The Women's World Cup has grabbed attention across the globe and sparked interest from kids across the country to take up soccer. With a potential draw to the game, safety is always a concern of parents.
When we think about injuries on the soccer field, concussions often come to mind. Experts say most concussions in soccer come from a collision with the ground or another player and not from actually heading the ball. That's why researchers at The Sports Institute at UW Medicine launched a pilot program called Aerial, to teach kids how to head the ball properly.
"The program is really designed around teaching kids to be in the air, to protect their body in space and to be aware of other players," said Sara Chrisman, M.D., with The Sports Institute at UW Medicine. "As you're watching the World Cup, I think you'll really see some amazing control of the ball with heading and space and that's why we're trying to get these kids towards both performance and safety."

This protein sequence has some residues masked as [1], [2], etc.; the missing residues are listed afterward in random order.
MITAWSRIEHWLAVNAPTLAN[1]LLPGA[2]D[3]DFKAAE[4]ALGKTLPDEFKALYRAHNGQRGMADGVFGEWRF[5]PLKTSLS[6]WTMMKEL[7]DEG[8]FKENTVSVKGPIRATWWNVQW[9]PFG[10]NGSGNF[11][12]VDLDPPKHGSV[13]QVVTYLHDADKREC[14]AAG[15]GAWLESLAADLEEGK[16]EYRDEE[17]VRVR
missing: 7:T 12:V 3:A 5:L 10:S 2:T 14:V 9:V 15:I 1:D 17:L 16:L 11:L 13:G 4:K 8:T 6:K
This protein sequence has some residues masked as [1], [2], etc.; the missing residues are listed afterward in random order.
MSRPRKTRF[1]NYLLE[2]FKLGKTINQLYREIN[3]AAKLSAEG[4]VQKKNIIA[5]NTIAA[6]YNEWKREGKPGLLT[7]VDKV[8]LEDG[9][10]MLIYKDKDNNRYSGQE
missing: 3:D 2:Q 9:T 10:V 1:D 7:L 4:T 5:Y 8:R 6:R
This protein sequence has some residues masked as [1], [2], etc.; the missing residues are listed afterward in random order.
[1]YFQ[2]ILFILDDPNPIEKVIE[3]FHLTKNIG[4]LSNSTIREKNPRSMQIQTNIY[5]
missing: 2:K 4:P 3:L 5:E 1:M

Dr. Chrisman says the goal of the Aerial program is to prevent collisions by improving heading technique, core strength and awareness of the body in space during aerial maneuvers. She says most leagues don't introduce heading until kids are 11-years-old, adding there is currently no standardized way to introduce heading safely.
According to UW researchers, females have a higher risk than males when it comes to concussions on the soccer field. In youth soccer playing for one season, about 5% of females and 2.5% of males will sustain a concussion. About 30-40% of these concussions will occur during heading, but most (75%) come from contact with another player during a heading attempt, according to Dr. Chrisman.